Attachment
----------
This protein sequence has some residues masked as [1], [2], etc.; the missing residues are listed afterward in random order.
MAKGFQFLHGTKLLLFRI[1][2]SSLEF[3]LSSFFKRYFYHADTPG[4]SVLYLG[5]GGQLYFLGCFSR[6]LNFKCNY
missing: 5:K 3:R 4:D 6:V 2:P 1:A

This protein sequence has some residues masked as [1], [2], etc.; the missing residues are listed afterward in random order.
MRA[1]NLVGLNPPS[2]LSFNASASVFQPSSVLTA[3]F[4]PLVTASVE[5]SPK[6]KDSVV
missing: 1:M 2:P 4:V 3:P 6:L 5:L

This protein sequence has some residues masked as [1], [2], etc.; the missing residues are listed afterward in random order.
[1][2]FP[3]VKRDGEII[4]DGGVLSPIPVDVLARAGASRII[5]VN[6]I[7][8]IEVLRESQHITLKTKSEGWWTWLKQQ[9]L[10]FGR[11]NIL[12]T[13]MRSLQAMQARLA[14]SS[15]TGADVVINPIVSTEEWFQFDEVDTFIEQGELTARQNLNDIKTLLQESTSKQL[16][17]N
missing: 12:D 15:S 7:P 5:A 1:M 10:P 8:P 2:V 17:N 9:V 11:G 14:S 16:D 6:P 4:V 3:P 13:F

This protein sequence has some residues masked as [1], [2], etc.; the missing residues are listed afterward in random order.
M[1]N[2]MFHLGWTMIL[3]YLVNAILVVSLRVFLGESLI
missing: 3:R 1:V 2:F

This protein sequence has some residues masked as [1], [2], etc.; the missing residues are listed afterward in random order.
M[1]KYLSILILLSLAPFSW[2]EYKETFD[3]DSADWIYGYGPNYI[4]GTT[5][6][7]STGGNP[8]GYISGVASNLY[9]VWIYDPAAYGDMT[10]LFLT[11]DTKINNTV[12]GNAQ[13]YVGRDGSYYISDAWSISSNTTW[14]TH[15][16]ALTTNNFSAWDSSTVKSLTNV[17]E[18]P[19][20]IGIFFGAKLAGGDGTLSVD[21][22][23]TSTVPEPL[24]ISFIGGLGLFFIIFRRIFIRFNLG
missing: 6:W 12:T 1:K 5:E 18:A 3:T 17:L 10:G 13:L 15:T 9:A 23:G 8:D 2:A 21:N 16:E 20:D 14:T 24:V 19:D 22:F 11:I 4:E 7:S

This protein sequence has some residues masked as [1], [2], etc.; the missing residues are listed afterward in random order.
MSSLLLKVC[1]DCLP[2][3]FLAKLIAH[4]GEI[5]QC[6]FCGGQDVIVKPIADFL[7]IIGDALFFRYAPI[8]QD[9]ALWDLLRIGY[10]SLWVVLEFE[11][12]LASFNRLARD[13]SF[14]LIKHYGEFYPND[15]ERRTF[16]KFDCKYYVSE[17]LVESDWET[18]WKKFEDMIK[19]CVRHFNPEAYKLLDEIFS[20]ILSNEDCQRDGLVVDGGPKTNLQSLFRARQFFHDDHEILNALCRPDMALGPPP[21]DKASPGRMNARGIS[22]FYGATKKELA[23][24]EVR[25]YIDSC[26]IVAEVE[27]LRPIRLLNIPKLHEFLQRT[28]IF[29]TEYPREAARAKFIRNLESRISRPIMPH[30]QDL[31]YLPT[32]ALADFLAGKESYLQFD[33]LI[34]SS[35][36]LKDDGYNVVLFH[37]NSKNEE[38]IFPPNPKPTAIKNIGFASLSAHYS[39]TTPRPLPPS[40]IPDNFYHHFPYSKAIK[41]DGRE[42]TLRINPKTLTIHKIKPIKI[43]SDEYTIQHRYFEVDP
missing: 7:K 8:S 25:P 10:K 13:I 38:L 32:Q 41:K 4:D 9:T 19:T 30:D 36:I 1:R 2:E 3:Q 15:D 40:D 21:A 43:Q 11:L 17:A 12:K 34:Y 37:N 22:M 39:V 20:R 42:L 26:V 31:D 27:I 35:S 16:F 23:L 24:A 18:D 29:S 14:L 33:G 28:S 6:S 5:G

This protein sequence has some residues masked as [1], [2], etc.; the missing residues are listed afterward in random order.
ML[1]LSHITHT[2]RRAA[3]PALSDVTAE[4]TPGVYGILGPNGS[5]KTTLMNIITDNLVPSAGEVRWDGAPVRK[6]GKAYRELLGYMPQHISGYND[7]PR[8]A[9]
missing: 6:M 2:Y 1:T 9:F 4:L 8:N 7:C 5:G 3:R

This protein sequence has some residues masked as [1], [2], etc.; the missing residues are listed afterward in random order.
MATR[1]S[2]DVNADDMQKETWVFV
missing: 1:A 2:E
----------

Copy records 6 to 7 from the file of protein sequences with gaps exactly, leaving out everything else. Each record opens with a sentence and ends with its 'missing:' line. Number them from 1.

This protein sequence has some residues masked as [1], [2], etc.; the missing residues are listed afterward in random order.
MSSLLLKVC[1]DCLP[2][3]FLAKLIAH[4]GEI[5]QC[6]FCGGQDVIVKPIADFL[7]IIGDALFFRYAPI[8]QD[9]ALWDLLRIGY[10]SLWVVLEFE[11][12]LASFNRLARD[13]SF[14]LIKHYGEFYPND[15]ERRTF[16]KFDCKYYVSE[17]LVESDWET[18]WKKFEDMIK[19]CVRHFNPEAYKLLDEIFS[20]ILSNEDCQRDGLVVDGGPKTNLQSLFRARQFFHDDHEILNALCRPDMALGPPP[21]DKASPGRMNARGIS[22]FYGATKKELA[23][24]EVR[25]YIDSC[26]IVAEVE[27]LRPIRLLNIPKLHEFLQRT[28]IF[29]TEYPREAARAKFIRNLESRISRPIMPH[30]QDL[31]YLPT[32]ALADFLAGKESYLQFD[33]LI[34]SS[35][36]LKDDGYNVVLFH[37]NSKNEE[38]IFPPNPKPTAIKNIGFASLSAHYS[39]TTPRPLPPS[40]IPDNFYHHFPYSKAIK[41]DGRE[42]TLRINPKTLTIHKIKPIKI[43]SDEYTIQHRYFEVDP
missing: 7:K 8:S 25:P 10:K 13:I 38:L 32:Q 41:K 4:D 9:T 19:T 30:D 36:I 1:R 2:E 3:Q 15:D 40:D 21:A 43:Q 11:L 17:A 12:K 34:Y 37:N 22:M 39:V 20:R 42:L 26:V 31:D 27:I 35:S 16:F 23:L 24:A 18:D 29:S 14:L 33:G 28:S 6:S 5:G

This protein sequence has some residues masked as [1], [2], etc.; the missing residues are listed afterward in random order.
ML[1]LSHITHT[2]RRAA[3]PALSDVTAE[4]TPGVYGILGPNGS[5]KTTLMNIITDNLVPSAGEVRWDGAPVRK[6]GKAYRELLGYMPQHISGYND[7]PR[8]A[9]
missing: 6:M 2:Y 1:T 9:F 4:L 8:N 7:C 5:G 3:R